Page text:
Lighting and shadow effects are very well done, turning space into a breathtaking experience that is worth sightseeing in. In fact, you might even be tempted to just float towards space in zero gravity yourself. The Necromorphs are also well done that these grotesque creatures are one of the reasons for Dead Space's horrendous and chilling atmosphere. Blood content is extremely high, so you can expect that from the Necromorphs, on the walls, and of course, Isaac. There are many of Isaac's death animations that really make the gameplay intense as it already is. The graphics are so stunning that you can actually experience how majestic and terrifying deep space, and the Ishimura can be.
Great sound effects are what make an excellent horror-based game--well...horrifyingly fun, and Dead Space is no exception. Hearing nothing but Isaac's heavy breathing, the silence of space, and the Ishimura's dead, empty halls can make the player tense and would expect to have some frights as the game progresses, because you never know what you might run into. Weapons in the game are indeed futuristic, like the plasma cutter or the laser beam, but they almost sound believable and feel just about right.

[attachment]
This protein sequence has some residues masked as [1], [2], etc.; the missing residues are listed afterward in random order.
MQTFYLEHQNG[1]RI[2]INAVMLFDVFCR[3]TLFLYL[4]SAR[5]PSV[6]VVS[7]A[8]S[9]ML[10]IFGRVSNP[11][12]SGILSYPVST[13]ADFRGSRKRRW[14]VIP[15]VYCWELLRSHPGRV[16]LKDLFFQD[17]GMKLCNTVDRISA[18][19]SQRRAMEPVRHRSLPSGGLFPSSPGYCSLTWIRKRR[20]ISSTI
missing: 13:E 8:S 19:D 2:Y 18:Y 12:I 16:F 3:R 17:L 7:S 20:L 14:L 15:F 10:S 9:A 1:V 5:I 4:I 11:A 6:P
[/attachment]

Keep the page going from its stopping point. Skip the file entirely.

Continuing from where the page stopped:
Voice acting is excellent, backed up by a solid script. The sound of Isaac's grunts and heavy breathing is convincing that it tells the player that he's desperate to save Nicole. The hysterical shrieks, guttural screams, and all the growls and grunts of the Necromorphs may leave you terrified because of how menacing it is to hear them. You might even hear some infernal laughter right around the corner which can really give you the creeps, and there are even moments when a sudden explosion occurs, which may make you jump off your seat.
Music also has some occasional thrills. For example, do you remember 'Twinkle, Twinkle Little Star' back when in kindergarten? Remember how sweet the song was? Well in Dead Space, you can expect that song to send chills down your spine, as it shatters your sweet, childhood memory of it, and transforms the song into a nightmare. Then your reaction would be, "What the hell was that!?"
Dead Space's great story and script, breathtaking visuals, excellent sound design, solid voice acting and music makes this game one of the scariest survival-horror games to ever come out, presenting a bone-chilling, enjoyable experience too great to pass up. Although backtracking can be somewhat annoying, everything else that Dead Space has to offer will keep you entertained for many hours. If this does not convince you that Dead Space isn't that scary, I'm convinced that you're playing it at the wrong time of day. Try playing Dead Space at night, turn all the lights out, and turn up the speakers. Then we'll see if it isn't scary enough yet.